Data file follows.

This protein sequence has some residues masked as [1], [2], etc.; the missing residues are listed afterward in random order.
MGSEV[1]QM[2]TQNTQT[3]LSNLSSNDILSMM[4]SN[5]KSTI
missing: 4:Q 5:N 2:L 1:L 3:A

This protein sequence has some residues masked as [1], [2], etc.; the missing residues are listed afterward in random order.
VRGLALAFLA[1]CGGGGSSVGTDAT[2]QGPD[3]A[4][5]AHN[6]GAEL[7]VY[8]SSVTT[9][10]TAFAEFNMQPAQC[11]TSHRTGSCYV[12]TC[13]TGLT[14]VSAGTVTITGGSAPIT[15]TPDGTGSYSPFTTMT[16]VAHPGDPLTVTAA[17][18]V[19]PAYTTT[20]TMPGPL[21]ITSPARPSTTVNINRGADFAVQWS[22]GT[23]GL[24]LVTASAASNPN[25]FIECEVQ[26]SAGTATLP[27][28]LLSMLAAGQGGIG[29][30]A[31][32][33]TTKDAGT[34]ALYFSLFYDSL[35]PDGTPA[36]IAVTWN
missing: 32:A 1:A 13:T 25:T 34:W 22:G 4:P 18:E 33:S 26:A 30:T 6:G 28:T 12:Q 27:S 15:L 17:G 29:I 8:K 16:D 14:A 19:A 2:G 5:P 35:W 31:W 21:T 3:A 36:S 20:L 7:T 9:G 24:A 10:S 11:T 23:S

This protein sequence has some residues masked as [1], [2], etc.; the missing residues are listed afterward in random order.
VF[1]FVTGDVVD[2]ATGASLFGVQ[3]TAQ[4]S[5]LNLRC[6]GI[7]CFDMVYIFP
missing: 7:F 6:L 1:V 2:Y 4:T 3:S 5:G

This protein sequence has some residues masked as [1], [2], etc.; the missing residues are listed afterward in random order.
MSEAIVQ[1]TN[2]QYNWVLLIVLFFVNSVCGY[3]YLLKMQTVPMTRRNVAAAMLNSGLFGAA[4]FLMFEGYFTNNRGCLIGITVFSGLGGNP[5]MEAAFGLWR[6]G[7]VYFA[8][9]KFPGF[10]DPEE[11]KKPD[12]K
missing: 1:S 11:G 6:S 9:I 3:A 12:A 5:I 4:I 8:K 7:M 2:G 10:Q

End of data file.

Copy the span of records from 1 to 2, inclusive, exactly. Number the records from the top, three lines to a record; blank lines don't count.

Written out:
This protein sequence has some residues masked as [1], [2], etc.; the missing residues are listed afterward in random order.
MGSEV[1]QM[2]TQNTQT[3]LSNLSSNDILSMM[4]SN[5]KSTI
missing: 4:Q 5:N 2:L 1:L 3:A

This protein sequence has some residues masked as [1], [2], etc.; the missing residues are listed afterward in random order.
VRGLALAFLA[1]CGGGGSSVGTDAT[2]QGPD[3]A[4][5]AHN[6]GAEL[7]VY[8]SSVTT[9][10]TAFAEFNMQPAQC[11]TSHRTGSCYV[12]TC[13]TGLT[14]VSAGTVTITGGSAPIT[15]TPDGTGSYSPFTTMT[16]VAHPGDPLTVTAA[17][18]V[19]PAYTTT[20]TMPGPL[21]ITSPARPSTTVNINRGADFAVQWS[22]GT[23]GL[24]LVTASAASNPN[25]FIECEVQ[26]SAGTATLP[27][28]LLSMLAAGQGGIG[29][30]A[31][32][33]TTKDAGT[34]ALYFSLFYDSL[35]PDGTPA[36]IAVTWN
missing: 32:A 1:A 13:T 25:T 34:W 22:G 4:P 18:E 33:S 26:A 30:T 6:G 28:T 12:Q 27:S 15:L 17:G 29:I 8:K 16:D 14:A 19:A 2:G 5:P 35:W 31:W 21:T 3:A 36:S 20:L 7:T 9:G 24:A 10:S 11:T 23:S